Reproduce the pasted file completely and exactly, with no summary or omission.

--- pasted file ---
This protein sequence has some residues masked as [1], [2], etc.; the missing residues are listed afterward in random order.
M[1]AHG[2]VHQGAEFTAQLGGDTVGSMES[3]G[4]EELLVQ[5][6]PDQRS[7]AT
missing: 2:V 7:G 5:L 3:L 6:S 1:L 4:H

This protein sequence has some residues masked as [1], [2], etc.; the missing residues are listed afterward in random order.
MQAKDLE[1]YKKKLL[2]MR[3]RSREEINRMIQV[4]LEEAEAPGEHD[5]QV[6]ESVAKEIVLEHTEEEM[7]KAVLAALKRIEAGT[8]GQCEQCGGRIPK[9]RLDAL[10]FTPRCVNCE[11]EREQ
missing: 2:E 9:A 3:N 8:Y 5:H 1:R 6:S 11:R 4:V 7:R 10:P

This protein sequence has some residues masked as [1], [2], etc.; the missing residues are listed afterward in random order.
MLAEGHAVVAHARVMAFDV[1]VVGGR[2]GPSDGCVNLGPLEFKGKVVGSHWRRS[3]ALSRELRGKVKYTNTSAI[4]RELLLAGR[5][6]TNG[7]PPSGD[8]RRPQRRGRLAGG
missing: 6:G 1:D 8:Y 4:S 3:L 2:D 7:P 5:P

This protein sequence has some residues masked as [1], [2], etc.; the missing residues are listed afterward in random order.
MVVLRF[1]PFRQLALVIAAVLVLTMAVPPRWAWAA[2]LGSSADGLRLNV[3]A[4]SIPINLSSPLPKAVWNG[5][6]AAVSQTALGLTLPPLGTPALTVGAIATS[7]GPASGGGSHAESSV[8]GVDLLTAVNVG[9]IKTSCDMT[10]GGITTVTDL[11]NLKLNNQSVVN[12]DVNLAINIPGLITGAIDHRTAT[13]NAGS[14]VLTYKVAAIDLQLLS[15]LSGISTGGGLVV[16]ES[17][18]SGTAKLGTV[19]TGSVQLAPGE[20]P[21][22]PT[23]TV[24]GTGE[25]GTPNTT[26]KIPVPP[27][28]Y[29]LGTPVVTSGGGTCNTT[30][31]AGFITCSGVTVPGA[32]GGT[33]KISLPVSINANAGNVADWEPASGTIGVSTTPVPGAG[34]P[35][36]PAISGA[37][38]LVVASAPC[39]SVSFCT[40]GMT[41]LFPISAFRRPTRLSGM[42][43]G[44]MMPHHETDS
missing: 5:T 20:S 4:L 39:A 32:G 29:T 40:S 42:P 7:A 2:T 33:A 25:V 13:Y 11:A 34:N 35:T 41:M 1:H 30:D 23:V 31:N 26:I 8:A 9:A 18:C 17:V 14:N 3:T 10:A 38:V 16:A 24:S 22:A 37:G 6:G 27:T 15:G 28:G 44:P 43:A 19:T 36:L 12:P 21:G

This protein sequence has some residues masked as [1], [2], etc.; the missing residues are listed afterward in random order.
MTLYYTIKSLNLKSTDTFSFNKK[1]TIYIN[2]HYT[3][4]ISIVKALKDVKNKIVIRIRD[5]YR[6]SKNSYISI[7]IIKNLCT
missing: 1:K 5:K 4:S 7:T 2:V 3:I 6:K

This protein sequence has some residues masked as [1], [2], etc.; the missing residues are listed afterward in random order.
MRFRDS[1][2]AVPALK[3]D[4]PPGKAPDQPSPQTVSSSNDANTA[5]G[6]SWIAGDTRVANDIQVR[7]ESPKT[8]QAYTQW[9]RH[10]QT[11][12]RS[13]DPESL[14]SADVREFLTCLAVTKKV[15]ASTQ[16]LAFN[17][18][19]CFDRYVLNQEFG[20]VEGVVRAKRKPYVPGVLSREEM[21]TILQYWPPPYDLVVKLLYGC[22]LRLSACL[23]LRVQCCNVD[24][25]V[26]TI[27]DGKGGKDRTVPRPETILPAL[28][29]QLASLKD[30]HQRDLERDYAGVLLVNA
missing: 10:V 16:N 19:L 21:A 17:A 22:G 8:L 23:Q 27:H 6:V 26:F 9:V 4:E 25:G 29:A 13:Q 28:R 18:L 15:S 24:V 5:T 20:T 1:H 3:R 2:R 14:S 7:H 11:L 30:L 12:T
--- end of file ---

This protein sequence has some residues masked as [1], [2], etc.; the missing residues are listed afterward in random order.
M[1]AHG[2]VHQGAEFTAQLGGDTVGSMES[3]G[4]EELLVQ[5][6]PDQRS[7]AT
missing: 2:V 7:G 5:L 3:L 6:S 1:L 4:H

This protein sequence has some residues masked as [1], [2], etc.; the missing residues are listed afterward in random order.
MQAKDLE[1]YKKKLL[2]MR[3]RSREEINRMIQV[4]LEEAEAPGEHD[5]QV[6]ESVAKEIVLEHTEEEM[7]KAVLAALKRIEAGT[8]GQCEQCGGRIPK[9]RLDAL[10]FTPRCVNCE[11]EREQ
missing: 2:E 9:A 3:N 8:Y 5:H 1:R 6:S 11:R 4:V 7:R 10:P

This protein sequence has some residues masked as [1], [2], etc.; the missing residues are listed afterward in random order.
MLAEGHAVVAHARVMAFDV[1]VVGGR[2]GPSDGCVNLGPLEFKGKVVGSHWRRS[3]ALSRELRGKVKYTNTSAI[4]RELLLAGR[5][6]TNG[7]PPSGD[8]RRPQRRGRLAGG
missing: 6:G 1:D 8:Y 4:S 3:L 2:D 7:P 5:P

This protein sequence has some residues masked as [1], [2], etc.; the missing residues are listed afterward in random order.
MVVLRF[1]PFRQLALVIAAVLVLTMAVPPRWAWAA[2]LGSSADGLRLNV[3]A[4]SIPINLSSPLPKAVWNG[5][6]AAVSQTALGLTLPPLGTPALTVGAIATS[7]GPASGGGSHAESSV[8]GVDLLTAVNVG[9]IKTSCDMT[10]GGITTVTDL[11]NLKLNNQSVVN[12]DVNLAINIPGLITGAIDHRTAT[13]NAGS[14]VLTYKVAAIDLQLLS[15]LSGISTGGGLVV[16]ES[17][18]SGTAKLGTV[19]TGSVQLAPGE[20]P[21][22]PT[23]TV[24]GTGE[25]GTPNTT[26]KIPVPP[27][28]Y[29]LGTPVVTSGGGTCNTT[30][31]AGFITCSGVTVPGA[32]GGT[33]KISLPVSINANAGNVADWEPASGTIGVSTTPVPGAG[34]P[35][36]PAISGA[37][38]LVVASAPC[39]SVSFCT[40]GMT[41]LFPISAFRRPTRLSGM[42][43]G[44]MMPHHETDS
missing: 5:T 20:S 4:L 39:A 32:G 29:T 40:S 42:P 7:A 2:T 33:A 25:V 13:Y 11:A 34:N 35:T 41:M 1:H 30:D 23:V 31:N 26:I 8:A 9:A 18:C 17:V 14:N 3:T 10:A 38:V 16:A 24:S 22:A 37:G 6:G 27:T 15:G 28:G 44:P 43:A 19:T 36:L 12:P 21:G

This protein sequence has some residues masked as [1], [2], etc.; the missing residues are listed afterward in random order.
MTLYYTIKSLNLKSTDTFSFNKK[1]TIYIN[2]HYT[3][4]ISIVKALKDVKNKIVIRIRD[5]YR[6]SKNSYISI[7]IIKNLCT
missing: 1:K 5:K 4:S 7:T 2:V 3:I 6:K

This protein sequence has some residues masked as [1], [2], etc.; the missing residues are listed afterward in random order.
MRFRDS[1][2]AVPALK[3]D[4]PPGKAPDQPSPQTVSSSNDANTA[5]G[6]SWIAGDTRVANDIQVR[7]ESPKT[8]QAYTQW[9]RH[10]QT[11][12]RS[13]DPESL[14]SADVREFLTCLAVTKKV[15]ASTQ[16]LAFN[17][18][19]CFDRYVLNQEFG[20]VEGVVRAKRKPYVPGVLSREEM[21]TILQYWPPPYDLVVKLLYGC[22]LRLSACL[23]LRVQCCNVD[24][25]V[26]TI[27]DGKGGKDRTVPRPETILPAL[28][29]QLASLKD[30]HQRDLERDYAGVLLVNA
missing: 10:V 16:N 19:L 21:A 17:A 22:G 8:L 23:Q 27:H 6:V 26:F 9:V 4:E 25:G 29:A 13:Q 28:R 18:L 15:S 24:V 5:T 20:T 1:H 3:R 2:R 14:S 7:H 11:L 30:L 12:T